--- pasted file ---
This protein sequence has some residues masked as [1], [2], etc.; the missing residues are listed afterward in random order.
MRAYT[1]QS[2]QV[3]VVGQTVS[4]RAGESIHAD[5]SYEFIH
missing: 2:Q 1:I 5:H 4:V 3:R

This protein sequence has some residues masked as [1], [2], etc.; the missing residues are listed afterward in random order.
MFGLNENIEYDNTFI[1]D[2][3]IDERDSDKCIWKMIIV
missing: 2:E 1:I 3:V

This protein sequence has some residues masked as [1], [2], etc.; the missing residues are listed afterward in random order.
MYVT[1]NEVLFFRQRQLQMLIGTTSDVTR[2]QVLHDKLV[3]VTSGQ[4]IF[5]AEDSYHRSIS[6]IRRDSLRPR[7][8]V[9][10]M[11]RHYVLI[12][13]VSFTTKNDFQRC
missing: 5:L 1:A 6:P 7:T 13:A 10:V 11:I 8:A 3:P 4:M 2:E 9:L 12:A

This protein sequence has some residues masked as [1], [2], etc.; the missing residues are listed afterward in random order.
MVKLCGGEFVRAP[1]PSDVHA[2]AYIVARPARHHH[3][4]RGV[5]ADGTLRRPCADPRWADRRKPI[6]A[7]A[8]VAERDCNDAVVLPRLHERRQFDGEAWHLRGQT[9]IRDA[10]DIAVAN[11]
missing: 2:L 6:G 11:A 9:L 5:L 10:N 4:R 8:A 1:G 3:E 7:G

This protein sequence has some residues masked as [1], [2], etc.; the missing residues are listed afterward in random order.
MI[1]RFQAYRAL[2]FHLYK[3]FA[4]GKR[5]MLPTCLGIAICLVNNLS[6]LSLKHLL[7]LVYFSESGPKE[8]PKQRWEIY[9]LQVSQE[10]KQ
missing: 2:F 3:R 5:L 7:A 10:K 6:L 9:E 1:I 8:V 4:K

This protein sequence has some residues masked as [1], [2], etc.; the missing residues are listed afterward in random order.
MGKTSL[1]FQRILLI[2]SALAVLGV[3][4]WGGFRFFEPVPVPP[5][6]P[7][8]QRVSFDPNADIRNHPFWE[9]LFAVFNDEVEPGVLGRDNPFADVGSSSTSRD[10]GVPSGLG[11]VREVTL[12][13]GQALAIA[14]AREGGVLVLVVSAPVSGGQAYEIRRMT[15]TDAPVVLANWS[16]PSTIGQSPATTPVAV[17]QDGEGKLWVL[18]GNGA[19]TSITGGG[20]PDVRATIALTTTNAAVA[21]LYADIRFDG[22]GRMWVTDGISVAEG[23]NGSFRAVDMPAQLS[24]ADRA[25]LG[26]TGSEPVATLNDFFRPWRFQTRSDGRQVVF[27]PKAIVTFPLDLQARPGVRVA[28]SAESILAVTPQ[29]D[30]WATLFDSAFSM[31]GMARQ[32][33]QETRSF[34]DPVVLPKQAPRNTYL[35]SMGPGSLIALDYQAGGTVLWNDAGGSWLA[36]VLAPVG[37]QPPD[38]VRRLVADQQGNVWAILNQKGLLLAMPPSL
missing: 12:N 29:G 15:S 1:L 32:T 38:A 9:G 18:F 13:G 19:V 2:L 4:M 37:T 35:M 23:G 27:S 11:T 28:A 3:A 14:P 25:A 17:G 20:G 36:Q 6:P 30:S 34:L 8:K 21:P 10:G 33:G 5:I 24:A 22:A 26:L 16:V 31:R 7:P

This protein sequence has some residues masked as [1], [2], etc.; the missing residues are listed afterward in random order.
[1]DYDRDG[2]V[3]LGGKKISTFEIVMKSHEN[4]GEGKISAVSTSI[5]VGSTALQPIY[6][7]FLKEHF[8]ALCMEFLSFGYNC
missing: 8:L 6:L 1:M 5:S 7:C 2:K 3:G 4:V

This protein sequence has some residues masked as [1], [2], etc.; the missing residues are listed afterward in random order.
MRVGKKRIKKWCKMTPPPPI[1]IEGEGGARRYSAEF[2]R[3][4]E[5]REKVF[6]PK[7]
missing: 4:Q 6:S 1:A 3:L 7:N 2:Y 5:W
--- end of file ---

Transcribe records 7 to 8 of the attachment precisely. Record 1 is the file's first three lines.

This protein sequence has some residues masked as [1], [2], etc.; the missing residues are listed afterward in random order.
[1]DYDRDG[2]V[3]LGGKKISTFEIVMKSHEN[4]GEGKISAVSTSI[5]VGSTALQPIY[6][7]FLKEHF[8]ALCMEFLSFGYNC
missing: 8:L 6:L 1:M 5:S 7:C 2:K 3:G 4:V

This protein sequence has some residues masked as [1], [2], etc.; the missing residues are listed afterward in random order.
MRVGKKRIKKWCKMTPPPPI[1]IEGEGGARRYSAEF[2]R[3][4]E[5]REKVF[6]PK[7]
missing: 4:Q 6:S 1:A 3:L 7:N 2:Y 5:W